Emmy Award-winning correspondent Jeff Yastine has been a major supporter of new technologies he believes will be long-lasting successes for the U.S. and global economies. This range of new technologies includes the development of the solar industry in the U.S. and recommended investments in cybersecurity which the former PBS Nightly Business Report anchor believes will grow until at least 2021. Both cybersecurity and solar energy production are seen as areas of growth for Yastine as the people of the world are looking to change the way they receive their energy. Connect with Jeff Yastine by visiting his linkedin acount.
Jeff Yastine uses his experience as a high-profile journalist and broadcaster to identify the various areas of interest for investors who are looking for early tips on future trends. As an editor and contributor to various publications in the Banyan Hill Publishing empire, Yastine has built a reputation for identifying the areas of growth in the financial markets. The journalist who explored the financial impact of Hurricane Katrina has identified cybersecurity as one of the great areas of growth because of the expected attacks non operating systems from nations such as China and Russia.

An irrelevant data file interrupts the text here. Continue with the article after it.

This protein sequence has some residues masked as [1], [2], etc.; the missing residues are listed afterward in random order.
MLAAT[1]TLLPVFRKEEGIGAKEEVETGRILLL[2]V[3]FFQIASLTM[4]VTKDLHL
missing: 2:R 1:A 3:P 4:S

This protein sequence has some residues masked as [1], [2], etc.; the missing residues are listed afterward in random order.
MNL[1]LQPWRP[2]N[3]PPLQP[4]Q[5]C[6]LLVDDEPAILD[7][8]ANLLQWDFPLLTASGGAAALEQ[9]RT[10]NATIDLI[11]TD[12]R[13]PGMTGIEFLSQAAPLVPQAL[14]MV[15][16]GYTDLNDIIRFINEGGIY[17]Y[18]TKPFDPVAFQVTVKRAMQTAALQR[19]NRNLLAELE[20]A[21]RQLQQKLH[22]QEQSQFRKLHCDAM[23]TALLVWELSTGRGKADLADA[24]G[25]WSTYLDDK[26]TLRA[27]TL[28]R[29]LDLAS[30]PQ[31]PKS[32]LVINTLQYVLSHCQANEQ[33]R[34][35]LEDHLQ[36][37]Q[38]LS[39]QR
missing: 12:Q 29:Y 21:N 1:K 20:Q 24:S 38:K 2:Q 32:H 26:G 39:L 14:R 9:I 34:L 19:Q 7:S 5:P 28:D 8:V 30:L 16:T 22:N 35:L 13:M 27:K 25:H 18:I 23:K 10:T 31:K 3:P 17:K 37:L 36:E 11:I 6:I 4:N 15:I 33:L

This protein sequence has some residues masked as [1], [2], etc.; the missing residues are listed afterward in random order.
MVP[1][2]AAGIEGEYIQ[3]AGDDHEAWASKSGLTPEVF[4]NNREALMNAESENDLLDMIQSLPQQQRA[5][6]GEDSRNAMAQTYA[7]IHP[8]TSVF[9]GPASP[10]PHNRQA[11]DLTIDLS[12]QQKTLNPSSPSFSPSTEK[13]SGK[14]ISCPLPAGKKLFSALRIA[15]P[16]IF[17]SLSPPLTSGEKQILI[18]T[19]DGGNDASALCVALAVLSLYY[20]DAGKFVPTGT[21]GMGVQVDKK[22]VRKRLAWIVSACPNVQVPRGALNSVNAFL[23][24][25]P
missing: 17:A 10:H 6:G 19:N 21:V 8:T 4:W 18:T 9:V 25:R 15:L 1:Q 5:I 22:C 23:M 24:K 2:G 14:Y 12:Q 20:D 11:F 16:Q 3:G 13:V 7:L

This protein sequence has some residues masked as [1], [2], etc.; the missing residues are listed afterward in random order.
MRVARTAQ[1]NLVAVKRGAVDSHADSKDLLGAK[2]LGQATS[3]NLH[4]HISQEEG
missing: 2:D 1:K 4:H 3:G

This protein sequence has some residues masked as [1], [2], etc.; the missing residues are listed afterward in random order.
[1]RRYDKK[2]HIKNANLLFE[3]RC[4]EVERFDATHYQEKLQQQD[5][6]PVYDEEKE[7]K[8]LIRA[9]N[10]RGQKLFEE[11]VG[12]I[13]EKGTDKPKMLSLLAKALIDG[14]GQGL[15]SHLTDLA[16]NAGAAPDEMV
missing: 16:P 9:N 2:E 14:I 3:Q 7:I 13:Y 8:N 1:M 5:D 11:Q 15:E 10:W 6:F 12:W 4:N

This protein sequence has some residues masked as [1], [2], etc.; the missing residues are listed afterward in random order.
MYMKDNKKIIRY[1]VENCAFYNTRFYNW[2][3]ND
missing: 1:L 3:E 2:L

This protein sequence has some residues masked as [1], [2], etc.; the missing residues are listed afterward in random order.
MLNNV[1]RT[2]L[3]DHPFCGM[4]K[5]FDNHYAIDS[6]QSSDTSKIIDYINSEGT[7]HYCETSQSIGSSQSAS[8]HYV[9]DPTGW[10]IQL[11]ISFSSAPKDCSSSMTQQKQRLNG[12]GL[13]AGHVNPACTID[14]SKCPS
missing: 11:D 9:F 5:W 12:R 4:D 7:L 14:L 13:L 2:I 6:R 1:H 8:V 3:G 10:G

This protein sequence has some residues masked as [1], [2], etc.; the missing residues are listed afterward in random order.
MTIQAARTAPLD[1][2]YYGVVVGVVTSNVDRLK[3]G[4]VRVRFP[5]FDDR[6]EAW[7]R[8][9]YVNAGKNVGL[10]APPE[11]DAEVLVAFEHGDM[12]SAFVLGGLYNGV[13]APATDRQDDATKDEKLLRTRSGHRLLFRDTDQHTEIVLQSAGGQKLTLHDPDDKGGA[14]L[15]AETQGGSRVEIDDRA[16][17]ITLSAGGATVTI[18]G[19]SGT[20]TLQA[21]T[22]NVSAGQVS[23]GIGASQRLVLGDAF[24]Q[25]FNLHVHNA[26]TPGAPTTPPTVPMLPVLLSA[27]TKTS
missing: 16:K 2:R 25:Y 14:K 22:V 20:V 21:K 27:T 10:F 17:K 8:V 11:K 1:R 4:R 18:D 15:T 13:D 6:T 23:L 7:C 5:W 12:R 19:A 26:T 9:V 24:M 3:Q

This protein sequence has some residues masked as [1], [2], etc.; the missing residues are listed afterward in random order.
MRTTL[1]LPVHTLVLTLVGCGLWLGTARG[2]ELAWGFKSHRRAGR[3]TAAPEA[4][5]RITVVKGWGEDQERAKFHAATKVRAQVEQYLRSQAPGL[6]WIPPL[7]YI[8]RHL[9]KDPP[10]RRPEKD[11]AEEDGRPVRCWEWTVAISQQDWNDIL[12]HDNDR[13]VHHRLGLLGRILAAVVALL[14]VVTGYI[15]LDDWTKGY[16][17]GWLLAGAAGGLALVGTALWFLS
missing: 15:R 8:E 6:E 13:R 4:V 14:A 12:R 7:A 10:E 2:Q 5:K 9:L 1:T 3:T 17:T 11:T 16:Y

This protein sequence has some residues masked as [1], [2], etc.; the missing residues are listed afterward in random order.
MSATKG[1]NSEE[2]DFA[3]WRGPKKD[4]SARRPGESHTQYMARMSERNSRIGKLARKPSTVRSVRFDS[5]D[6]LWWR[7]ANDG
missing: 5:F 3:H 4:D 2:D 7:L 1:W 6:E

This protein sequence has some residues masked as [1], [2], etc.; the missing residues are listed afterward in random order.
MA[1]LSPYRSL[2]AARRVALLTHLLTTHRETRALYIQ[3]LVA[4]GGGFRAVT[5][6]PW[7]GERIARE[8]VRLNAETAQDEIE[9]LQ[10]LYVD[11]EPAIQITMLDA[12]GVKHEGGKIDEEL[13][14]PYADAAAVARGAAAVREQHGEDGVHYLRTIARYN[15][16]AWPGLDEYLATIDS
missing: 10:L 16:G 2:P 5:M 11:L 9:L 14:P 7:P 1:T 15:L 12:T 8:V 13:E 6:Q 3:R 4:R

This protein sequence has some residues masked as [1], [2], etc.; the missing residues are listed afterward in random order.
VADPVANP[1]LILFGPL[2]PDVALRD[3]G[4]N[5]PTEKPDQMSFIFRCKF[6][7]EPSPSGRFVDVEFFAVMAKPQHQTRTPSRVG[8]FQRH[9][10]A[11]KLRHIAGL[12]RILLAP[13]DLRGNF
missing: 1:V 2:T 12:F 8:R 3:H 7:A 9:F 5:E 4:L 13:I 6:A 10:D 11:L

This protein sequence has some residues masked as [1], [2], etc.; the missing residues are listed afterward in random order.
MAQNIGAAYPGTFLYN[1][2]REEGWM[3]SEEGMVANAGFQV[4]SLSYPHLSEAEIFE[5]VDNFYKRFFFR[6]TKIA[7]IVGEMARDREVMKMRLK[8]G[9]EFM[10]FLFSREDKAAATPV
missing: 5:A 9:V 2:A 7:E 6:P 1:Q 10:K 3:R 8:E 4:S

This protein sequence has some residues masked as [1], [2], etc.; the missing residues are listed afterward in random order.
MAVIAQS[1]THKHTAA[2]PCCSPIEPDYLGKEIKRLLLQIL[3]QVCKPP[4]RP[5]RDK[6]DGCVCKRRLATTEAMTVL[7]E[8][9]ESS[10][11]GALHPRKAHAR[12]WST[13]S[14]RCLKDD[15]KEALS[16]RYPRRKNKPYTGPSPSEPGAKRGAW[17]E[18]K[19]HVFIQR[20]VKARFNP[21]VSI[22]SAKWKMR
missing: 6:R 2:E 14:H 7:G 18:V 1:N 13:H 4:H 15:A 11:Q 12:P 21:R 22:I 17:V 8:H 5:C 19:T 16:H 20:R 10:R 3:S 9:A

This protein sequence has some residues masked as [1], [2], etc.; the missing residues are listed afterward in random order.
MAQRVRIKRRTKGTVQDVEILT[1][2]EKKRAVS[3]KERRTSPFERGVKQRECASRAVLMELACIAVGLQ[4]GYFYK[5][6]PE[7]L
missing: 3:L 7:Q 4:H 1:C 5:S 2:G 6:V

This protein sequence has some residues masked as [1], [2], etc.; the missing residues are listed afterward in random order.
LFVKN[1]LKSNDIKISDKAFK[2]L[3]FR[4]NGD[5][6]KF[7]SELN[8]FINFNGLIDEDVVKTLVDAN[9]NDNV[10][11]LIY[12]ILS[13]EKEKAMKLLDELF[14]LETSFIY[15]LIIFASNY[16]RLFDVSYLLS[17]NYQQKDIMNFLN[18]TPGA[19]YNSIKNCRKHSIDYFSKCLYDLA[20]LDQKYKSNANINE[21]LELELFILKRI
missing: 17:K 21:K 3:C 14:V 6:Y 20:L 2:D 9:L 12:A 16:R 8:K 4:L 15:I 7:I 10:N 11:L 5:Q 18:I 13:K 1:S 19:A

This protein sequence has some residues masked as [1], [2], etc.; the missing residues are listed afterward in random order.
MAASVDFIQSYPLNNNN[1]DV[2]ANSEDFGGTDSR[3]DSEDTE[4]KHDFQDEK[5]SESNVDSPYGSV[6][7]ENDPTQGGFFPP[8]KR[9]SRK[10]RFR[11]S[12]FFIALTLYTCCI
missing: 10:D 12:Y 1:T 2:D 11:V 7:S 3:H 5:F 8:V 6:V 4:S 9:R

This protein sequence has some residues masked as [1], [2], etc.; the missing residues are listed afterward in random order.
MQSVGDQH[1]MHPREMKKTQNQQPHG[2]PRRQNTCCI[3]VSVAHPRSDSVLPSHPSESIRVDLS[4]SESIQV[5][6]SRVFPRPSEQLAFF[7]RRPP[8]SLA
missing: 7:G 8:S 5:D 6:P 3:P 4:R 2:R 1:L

Through 2019, cybersecurity by U.S. Federal agencies is expected to reach just under $15 billion in response to threats from outside agencies. Comparing this spending without taking into account private sector spending with 2017 levels of spending shows the government spending alone will rise by 14 percent. Jeff Yastine believes the constant threat of cybercrime and hacking will see consistent spending on cybersecurity in the coming years.
A similar rise is expected in the energy sector with an increased level of interest expected in the generation of green energy including solar panels. Jeff Yastine admits the U.S. public has been slow to pick up the green energy trend but this could shift as the cost of electricity continues to increase in the 21st-century. In 2015, solar panels were used to create just 0.5 percent of the electricity used in the U.S. but this had increased by 2017 to two percent. Jeff Yastine believes the increases will only continue over the next decades as the need to use renewable energy will be identified as important to the future economies of the U.S. and the world.
— Jeff Yastine (@JeffYastineGuru) February 27, 2018